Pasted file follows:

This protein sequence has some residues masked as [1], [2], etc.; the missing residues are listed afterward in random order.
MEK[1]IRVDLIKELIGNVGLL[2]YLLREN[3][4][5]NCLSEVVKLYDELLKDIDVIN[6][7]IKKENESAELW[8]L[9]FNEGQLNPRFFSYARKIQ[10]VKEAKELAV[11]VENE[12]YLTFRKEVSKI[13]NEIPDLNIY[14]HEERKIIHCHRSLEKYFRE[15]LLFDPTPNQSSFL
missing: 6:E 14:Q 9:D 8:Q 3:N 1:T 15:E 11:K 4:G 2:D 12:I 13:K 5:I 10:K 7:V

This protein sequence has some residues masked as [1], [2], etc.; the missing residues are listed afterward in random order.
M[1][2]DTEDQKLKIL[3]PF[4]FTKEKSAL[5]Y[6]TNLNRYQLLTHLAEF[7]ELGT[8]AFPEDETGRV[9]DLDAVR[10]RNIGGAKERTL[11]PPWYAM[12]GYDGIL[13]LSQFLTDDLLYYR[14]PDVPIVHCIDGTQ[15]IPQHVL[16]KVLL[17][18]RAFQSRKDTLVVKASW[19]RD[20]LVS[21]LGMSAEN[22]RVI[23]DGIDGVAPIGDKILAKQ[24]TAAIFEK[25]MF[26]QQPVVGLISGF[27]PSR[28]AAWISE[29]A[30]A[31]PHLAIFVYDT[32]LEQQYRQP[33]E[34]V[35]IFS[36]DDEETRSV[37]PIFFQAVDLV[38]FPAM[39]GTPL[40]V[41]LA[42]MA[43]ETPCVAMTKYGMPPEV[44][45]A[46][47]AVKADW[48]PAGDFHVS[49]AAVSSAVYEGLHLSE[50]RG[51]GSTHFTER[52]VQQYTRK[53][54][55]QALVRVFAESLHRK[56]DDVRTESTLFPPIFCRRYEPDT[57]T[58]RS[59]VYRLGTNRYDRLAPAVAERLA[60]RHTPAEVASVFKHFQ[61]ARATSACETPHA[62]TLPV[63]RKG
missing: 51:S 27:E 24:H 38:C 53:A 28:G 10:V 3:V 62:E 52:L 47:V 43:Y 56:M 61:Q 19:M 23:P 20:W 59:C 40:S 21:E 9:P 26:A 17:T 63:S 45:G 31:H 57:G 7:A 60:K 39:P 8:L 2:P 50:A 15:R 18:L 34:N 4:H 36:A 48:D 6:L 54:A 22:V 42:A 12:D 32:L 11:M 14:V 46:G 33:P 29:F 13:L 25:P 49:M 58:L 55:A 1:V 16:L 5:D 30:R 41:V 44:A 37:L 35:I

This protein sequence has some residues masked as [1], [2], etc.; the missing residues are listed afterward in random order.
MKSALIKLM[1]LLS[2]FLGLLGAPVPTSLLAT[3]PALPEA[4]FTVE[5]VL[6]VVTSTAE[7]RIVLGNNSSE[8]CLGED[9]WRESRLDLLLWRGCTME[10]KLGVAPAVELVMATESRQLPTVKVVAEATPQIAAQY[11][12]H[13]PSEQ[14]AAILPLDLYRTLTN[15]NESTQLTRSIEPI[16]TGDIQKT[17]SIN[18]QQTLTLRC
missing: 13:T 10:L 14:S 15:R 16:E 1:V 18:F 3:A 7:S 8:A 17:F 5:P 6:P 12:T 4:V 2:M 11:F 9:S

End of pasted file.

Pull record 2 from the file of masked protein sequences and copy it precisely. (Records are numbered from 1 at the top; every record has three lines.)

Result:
This protein sequence has some residues masked as [1], [2], etc.; the missing residues are listed afterward in random order.
M[1][2]DTEDQKLKIL[3]PF[4]FTKEKSAL[5]Y[6]TNLNRYQLLTHLAEF[7]ELGT[8]AFPEDETGRV[9]DLDAVR[10]RNIGGAKERTL[11]PPWYAM[12]GYDGIL[13]LSQFLTDDLLYYR[14]PDVPIVHCIDGTQ[15]IPQHVL[16]KVLL[17][18]RAFQSRKDTLVVKASW[19]RD[20]LVS[21]LGMSAEN[22]RVI[23]DGIDGVAPIGDKILAKQ[24]TAAIFEK[25]MF[26]QQPVVGLISGF[27]PSR[28]AAWISE[29]A[30]A[31]PHLAIFVYDT[32]LEQQYRQP[33]E[34]V[35]IFS[36]DDEETRSV[37]PIFFQAVDLV[38]FPAM[39]GTPL[40]V[41]LA[42]MA[43]ETPCVAMTKYGMPPEV[44][45]A[46][47]AVKADW[48]PAGDFHVS[49]AAVSSAVYEGLHLSE[50]RG[51]GSTHFTER[52]VQQYTRK[53][54][55]QALVRVFAESLHRK[56]DDVRTESTLFPPIFCRRYEPDT[57]T[58]RS[59]VYRLGTNRYDRLAPAVAERLA[60]RHTPAEVASVFKHFQ[61]ARATSACETPHA[62]TLPV[63]RKG
missing: 51:S 27:E 24:H 38:C 53:A 28:G 10:V 3:V 62:E 52:L 47:V 43:Y 56:M 61:Q 19:M 23:P 20:W 59:C 40:S 21:E 9:P 26:A 17:T 63:S 45:G 31:H 57:G 7:A 60:K 39:P 8:L 2:P 50:A 15:R 18:L 34:N 4:H 36:A 48:D 6:L 54:A 22:V 42:A 12:D 32:L 11:M 14:V 46:G 33:P 29:F 13:L 25:P 49:M 58:L 55:A 1:V 16:L 5:D 30:R 41:V 44:A 37:L 35:I